Geochemical cycles of bio-essential elements on the early earth and their relationships to origin of life

Takeshi Kakegawa, Masakazu Noda, Hideyuki Nannri

Research output: Contribution to journalArticlepeer-review

16 Citations (Scopus)

Abstract

The bio-essential elements are demanded for the metabolic action of all living organisms. These elements are continuously supplied to biosphere through the elemental cycle on the surface Earth. The geochemical cycle of bio-essential elements was most likely different in the pre-biotic era (ca. 4.4 to 4.0 Ga) compared to the modern Earth. The difference was probably made by the absence of continents and biological mediation in the pre-biotic environments. Geochemical cycle models of bio-essential elements (P, B and Mo) on the pre-biotic Earth are proposed in this study, and these models are examined using available geochemical data. The input flux of phosphorous in pre-biotic oceans was probably dominated by submarine hydrothermal activities associated with carbonatized oceanic crusts. Such input flux by submarine hydrothermal activities is not known in the present-day oceans, and probably a unique flux in the pre-biotic oceans. Boron chemistry of pre-biotic oceans was also controlled by submarine hydrothermal input flux. The Mo exchange between the pre-biotic ocean and lithosphere may have restricted only at the submarine hydrothermal areas. These suggest that the submarine hydrothermal discharging areas were only locations to obtain bio-essential elements for the earliest life. This model is consistent with the previously proposed model for hydrothermal origin of life.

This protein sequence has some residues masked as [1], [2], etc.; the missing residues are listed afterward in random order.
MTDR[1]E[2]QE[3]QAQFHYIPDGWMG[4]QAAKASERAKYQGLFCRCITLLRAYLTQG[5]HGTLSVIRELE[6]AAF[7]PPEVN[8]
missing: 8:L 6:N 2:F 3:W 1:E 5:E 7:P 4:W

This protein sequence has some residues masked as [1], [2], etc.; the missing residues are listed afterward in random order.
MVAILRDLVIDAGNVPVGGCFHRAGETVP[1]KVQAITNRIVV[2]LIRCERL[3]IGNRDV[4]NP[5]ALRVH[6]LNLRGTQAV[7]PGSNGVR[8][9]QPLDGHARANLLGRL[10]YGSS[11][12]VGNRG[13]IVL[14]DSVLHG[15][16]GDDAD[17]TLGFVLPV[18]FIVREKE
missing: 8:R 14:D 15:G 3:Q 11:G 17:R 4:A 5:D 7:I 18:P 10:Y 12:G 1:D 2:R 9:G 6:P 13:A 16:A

Original languageEnglish
Pages (from-to)83-89
Number of pages7
JournalResource Geology
Volume52
Issue number2
DOIs
Publication statusPublished - 2002 Jun 1

Keywords

  • Bio-essential element
  • Carbonatization
  • Hydrothermal flux
  • Origin of life
  • Pre-biotic

ASJC Scopus subject areas

  • Geology
  • Geochemistry and Petrology

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